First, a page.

What about his friends? The names of his friends rather significantly all begin with “J”. There’s Jenny – his girlfriend, James and Joanna – his best friend and his girlfriend, Jeff – who he works with, Jake – an old school friend who hires him as his drug dealer later in the novel, Jimmy – a fellow war veteran… the list goes on. They’re all partial to drug taking too; although some are trying to remove themselves from the scene in the hopes of finding a better life.
What does this suggest? Well, in a novel where identity becomes extremely important to Johnny, it creates a sense of interchangeability. They all share common interests and identify themselves as “junkies” – their favourite J. They all heavily rely on – or used to, at least – “junk” to escape their problems. For Johnny, it becomes increasingly apparent that the problem is PTSD – post-traumatic stress after Iraq.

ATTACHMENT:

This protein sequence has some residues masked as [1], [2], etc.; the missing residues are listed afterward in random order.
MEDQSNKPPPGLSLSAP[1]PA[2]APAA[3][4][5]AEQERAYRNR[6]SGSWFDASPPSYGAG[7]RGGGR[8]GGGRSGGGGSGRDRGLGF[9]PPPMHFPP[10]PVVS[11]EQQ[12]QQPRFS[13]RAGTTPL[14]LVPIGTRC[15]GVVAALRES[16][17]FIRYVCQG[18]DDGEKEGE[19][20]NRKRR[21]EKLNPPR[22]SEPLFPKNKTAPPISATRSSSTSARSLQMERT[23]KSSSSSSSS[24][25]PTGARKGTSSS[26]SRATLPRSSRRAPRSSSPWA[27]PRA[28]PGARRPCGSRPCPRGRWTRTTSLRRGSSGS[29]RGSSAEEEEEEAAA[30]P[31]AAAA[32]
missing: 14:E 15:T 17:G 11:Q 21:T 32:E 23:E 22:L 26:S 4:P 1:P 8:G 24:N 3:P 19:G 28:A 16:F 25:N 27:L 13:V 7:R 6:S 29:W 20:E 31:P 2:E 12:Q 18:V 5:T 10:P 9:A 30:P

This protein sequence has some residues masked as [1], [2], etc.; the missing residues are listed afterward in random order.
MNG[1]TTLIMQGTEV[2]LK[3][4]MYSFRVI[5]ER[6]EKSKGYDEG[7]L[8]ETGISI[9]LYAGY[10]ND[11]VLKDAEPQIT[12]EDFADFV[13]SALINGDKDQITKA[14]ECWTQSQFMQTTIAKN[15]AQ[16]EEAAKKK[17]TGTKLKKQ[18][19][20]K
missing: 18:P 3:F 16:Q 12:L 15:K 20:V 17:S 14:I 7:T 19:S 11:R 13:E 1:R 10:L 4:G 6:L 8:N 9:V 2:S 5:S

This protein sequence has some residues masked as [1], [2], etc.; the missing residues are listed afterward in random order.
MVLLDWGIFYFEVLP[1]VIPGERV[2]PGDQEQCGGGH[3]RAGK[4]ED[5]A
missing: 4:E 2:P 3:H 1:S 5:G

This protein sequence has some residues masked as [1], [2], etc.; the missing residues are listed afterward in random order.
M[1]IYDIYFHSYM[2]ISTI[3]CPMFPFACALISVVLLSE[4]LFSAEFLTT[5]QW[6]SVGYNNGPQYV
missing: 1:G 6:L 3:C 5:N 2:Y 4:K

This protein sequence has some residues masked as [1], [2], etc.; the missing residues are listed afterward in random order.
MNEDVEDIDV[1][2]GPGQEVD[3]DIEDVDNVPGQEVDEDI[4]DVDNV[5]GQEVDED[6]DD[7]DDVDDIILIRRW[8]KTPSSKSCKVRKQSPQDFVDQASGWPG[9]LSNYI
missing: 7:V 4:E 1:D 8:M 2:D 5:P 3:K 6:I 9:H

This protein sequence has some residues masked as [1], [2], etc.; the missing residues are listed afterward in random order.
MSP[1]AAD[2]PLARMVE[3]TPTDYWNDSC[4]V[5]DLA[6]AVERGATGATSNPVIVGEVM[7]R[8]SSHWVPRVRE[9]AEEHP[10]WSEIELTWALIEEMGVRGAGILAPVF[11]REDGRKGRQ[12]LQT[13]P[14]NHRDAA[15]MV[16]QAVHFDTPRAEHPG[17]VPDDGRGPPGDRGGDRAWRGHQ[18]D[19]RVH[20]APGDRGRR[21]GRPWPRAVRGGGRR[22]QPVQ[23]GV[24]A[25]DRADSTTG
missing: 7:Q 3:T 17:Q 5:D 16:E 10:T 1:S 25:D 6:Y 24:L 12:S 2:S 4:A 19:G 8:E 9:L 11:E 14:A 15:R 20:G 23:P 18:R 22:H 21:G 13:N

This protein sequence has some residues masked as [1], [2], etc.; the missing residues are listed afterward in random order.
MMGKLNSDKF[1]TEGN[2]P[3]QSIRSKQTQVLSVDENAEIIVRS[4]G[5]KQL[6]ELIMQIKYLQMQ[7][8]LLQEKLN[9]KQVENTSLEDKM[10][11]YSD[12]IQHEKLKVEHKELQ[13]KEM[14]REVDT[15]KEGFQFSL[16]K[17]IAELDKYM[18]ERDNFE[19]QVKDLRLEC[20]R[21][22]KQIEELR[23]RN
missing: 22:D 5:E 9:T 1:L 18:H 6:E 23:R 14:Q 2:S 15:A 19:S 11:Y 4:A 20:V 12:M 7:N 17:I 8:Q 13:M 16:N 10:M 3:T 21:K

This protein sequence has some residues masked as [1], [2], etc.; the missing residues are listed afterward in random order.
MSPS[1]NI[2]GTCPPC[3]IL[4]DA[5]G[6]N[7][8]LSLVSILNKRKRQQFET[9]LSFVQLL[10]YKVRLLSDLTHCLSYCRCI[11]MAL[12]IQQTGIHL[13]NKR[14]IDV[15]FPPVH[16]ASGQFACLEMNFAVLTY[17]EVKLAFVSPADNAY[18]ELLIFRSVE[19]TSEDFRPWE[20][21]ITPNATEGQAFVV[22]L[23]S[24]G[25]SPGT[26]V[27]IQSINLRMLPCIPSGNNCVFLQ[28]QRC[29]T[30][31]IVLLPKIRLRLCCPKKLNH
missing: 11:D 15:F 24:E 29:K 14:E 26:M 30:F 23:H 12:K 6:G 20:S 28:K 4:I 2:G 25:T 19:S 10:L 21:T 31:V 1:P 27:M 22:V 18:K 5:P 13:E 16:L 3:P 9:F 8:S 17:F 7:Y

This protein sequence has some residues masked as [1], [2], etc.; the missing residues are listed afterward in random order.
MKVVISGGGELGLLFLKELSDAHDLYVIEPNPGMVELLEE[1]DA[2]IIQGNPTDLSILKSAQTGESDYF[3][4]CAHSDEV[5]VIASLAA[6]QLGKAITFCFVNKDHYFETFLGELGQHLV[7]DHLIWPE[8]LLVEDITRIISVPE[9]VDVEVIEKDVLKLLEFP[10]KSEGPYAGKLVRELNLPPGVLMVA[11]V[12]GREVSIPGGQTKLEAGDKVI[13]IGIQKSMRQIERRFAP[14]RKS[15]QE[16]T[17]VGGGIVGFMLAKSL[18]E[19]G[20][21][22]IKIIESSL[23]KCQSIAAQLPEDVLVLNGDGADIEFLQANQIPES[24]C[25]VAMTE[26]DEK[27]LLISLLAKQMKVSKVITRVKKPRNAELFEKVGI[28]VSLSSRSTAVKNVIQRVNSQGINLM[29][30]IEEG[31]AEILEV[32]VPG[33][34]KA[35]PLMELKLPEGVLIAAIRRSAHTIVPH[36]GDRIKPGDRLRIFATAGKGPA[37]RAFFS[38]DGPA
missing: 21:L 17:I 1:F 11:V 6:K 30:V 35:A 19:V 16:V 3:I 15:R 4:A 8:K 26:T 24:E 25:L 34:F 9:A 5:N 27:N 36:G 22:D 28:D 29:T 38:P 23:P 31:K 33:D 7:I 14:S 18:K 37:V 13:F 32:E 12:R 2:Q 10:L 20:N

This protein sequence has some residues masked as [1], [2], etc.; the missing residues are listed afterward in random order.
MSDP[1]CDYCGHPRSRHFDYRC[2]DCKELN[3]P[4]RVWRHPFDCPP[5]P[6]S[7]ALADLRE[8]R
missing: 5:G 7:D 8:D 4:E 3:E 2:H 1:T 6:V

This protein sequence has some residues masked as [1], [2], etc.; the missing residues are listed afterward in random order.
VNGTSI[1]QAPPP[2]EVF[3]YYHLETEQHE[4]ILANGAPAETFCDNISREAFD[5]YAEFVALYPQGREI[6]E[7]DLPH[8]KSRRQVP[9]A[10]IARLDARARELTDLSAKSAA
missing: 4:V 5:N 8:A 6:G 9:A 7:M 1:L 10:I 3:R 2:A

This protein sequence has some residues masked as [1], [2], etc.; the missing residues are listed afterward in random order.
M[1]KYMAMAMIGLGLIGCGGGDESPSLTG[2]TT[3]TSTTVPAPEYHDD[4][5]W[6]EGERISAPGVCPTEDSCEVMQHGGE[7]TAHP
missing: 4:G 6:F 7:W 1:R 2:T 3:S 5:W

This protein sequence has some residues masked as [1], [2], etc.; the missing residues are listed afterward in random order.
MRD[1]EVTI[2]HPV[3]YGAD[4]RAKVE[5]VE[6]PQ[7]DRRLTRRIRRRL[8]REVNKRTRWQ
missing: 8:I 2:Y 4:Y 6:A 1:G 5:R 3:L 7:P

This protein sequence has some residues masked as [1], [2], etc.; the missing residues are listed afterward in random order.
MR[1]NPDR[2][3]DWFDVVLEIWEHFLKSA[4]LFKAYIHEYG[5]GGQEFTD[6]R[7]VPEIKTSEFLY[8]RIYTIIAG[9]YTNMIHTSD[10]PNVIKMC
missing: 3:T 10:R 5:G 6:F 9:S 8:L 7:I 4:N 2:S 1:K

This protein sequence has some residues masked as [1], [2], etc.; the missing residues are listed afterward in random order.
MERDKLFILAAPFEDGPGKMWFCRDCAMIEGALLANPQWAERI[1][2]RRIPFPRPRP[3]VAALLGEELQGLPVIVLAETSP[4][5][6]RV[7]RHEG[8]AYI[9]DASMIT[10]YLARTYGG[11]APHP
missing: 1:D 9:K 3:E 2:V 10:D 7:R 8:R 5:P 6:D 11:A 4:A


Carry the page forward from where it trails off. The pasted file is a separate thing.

In Iraq, Johnny – Corporal John Milaowic – witnessed unspeakable things. He witnessed death, pain. He formed close bonds with those around him. He was there, present in the action. Back home, he’s numb, depressed and has no sense of purpose. Drugs and Jenny become his purpose. In fact, Jenny becomes his obsession. When they break up, he uses drugs to numb the pain he begins to feel. Once timid and vulnerable, the “Old Jenny” becomes the “New Jenny” – confident, selling drugs, living alone – not needing Johnny, which causes Johnny to feel even more displaced from normality.
The novel began quite slowly, but the pace definitely upped after Jenny’s friend is killed…
The more crimes that are committed, the more Johnny experiences immersive flashbacks to Iraq – one time remembering when “Corporal Washington, rifleman, killed an Al Qaeda operative with a rock when we were ambushed”.
Siovitz uses symbolism and mirroring throughout to explore the inner workings of Johnny’s mind; the thoughts behind his actions, the loneliness he feels as he loses those around him. Although I find it difficult to relate or sympathise with Johnny, I at least can begin to understand why he does the things he does. Some of his actions, however, are incomprehensible – although they are assuredly drug induced.